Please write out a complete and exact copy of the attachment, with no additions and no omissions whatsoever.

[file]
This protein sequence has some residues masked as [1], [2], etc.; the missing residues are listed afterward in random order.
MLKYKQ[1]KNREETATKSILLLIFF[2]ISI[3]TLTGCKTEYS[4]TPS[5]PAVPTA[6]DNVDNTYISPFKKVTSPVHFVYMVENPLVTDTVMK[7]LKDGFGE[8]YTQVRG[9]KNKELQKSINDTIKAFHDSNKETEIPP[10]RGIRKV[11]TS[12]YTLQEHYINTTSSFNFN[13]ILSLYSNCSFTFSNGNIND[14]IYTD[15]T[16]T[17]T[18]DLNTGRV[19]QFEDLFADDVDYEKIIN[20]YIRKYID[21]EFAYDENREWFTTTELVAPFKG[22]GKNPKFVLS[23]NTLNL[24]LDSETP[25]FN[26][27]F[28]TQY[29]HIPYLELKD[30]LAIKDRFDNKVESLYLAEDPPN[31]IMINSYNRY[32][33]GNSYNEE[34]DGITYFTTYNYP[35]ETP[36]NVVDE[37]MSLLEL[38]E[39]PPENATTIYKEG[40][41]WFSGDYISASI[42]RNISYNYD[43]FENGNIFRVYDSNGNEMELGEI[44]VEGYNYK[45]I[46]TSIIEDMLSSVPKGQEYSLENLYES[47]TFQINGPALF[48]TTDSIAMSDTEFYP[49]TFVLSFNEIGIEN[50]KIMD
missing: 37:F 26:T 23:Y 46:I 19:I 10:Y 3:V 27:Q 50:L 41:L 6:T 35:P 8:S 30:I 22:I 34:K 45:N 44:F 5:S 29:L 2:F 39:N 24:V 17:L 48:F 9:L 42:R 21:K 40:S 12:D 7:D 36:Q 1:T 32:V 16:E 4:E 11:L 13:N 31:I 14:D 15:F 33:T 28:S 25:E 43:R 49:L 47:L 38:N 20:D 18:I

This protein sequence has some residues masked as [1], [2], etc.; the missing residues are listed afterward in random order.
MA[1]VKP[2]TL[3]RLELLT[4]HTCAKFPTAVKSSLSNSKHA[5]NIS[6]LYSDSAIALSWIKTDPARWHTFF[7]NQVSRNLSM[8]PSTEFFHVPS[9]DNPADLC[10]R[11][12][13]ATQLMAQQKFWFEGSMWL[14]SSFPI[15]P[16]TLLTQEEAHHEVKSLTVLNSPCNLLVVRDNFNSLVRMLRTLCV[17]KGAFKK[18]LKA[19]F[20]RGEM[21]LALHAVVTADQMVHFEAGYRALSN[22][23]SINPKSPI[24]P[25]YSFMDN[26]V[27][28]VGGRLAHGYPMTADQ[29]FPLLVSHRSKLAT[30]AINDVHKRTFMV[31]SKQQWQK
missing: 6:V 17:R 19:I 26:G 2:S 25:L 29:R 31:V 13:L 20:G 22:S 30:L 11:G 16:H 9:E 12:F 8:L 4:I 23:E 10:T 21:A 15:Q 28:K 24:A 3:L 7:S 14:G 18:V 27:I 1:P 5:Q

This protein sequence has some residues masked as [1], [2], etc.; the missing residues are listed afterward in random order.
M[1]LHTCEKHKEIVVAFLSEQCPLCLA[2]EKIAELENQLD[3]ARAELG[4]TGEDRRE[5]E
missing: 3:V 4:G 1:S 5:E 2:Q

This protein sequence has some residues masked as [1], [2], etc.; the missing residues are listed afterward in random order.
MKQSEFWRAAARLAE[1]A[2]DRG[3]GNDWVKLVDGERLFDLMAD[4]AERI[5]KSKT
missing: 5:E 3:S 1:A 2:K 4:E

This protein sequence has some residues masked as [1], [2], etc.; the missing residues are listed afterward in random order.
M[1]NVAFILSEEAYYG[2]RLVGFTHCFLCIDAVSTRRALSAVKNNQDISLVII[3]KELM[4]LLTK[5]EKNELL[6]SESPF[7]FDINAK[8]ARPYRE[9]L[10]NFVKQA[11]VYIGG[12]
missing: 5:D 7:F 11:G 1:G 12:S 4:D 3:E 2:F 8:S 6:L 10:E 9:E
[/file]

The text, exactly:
This protein sequence has some residues masked as [1], [2], etc.; the missing residues are listed afterward in random order.
MLKYKQ[1]KNREETATKSILLLIFF[2]ISI[3]TLTGCKTEYS[4]TPS[5]PAVPTA[6]DNVDNTYISPFKKVTSPVHFVYMVENPLVTDTVMK[7]LKDGFGE[8]YTQVRG[9]KNKELQKSINDTIKAFHDSNKETEIPP[10]RGIRKV[11]TS[12]YTLQEHYINTTSSFNFN[13]ILSLYSNCSFTFSNGNIND[14]IYTD[15]T[16]T[17]T[18]DLNTGRV[19]QFEDLFADDVDYEKIIN[20]YIRKYID[21]EFAYDENREWFTTTELVAPFKG[22]GKNPKFVLS[23]NTLNL[24]LDSETP[25]FN[26][27]F[28]TQY[29]HIPYLELKD[30]LAIKDRFDNKVESLYLAEDPPN[31]IMINSYNRY[32][33]GNSYNEE[34]DGITYFTTYNYP[35]ETP[36]NVVDE[37]MSLLEL[38]E[39]PPENATTIYKEG[40][41]WFSGDYISASI[42]RNISYNYD[43]FENGNIFRVYDSNGNEMELGEI[44]VEGYNYK[45]I[46]TSIIEDMLSSVPKGQEYSLENLYES[47]TFQINGPALF[48]TTDSIAMSDTEFYP[49]TFVLSFNEIGIEN[50]KIMD
missing: 37:F 26:T 23:Y 46:I 19:I 10:Y 3:V 27:Q 50:L 41:L 6:T 35:P 8:S 30:I 22:I 34:K 45:N 44:F 5:S 29:L 2:F 39:N 24:V 17:L 48:F 9:L 42:R 21:K 40:S 12:D 7:D 36:Q 1:T 32:V 16:E 4:E 11:L 13:N 31:I 14:D 15:F 33:T 28:S 25:E 43:R 49:L 47:L 38:N 20:D 18:I

This protein sequence has some residues masked as [1], [2], etc.; the missing residues are listed afterward in random order.
MA[1]VKP[2]TL[3]RLELLT[4]HTCAKFPTAVKSSLSNSKHA[5]NIS[6]LYSDSAIALSWIKTDPARWHTFF[7]NQVSRNLSM[8]PSTEFFHVPS[9]DNPADLC[10]R[11][12][13]ATQLMAQQKFWFEGSMWL[14]SSFPI[15]P[16]TLLTQEEAHHEVKSLTVLNSPCNLLVVRDNFNSLVRMLRTLCV[17]KGAFKK[18]LKA[19]F[20]RGEM[21]LALHAVVTADQMVHFEAGYRALSN[22][23]SINPKSPI[24]P[25]YSFMDN[26]V[27][28]VGGRLAHGYPMTADQ[29]FPLLVSHRSKLAT[30]AINDVHKRTFMV[31]SKQQWQK
missing: 6:V 17:R 19:I 26:G 2:S 25:L 29:R 31:V 13:L 20:G 22:S 30:L 11:G 16:H 9:E 12:F 8:L 4:I 23:E 10:T 21:A 15:Q 28:K 24:A 3:L 7:S 14:G 18:V 27:I 1:P 5:Q

This protein sequence has some residues masked as [1], [2], etc.; the missing residues are listed afterward in random order.
M[1]LHTCEKHKEIVVAFLSEQCPLCLA[2]EKIAELENQLD[3]ARAELG[4]TGEDRRE[5]E
missing: 3:V 4:G 1:S 5:E 2:Q

This protein sequence has some residues masked as [1], [2], etc.; the missing residues are listed afterward in random order.
MKQSEFWRAAARLAE[1]A[2]DRG[3]GNDWVKLVDGERLFDLMAD[4]AERI[5]KSKT
missing: 5:E 3:S 1:A 2:K 4:E

This protein sequence has some residues masked as [1], [2], etc.; the missing residues are listed afterward in random order.
M[1]NVAFILSEEAYYG[2]RLVGFTHCFLCIDAVSTRRALSAVKNNQDISLVII[3]KELM[4]LLTK[5]EKNELL[6]SESPF[7]FDINAK[8]ARPYRE[9]L[10]NFVKQA[11]VYIGG[12]
missing: 5:D 7:F 11:G 1:G 12:S 4:D 3:E 2:F 8:S 6:L 10:E 9:E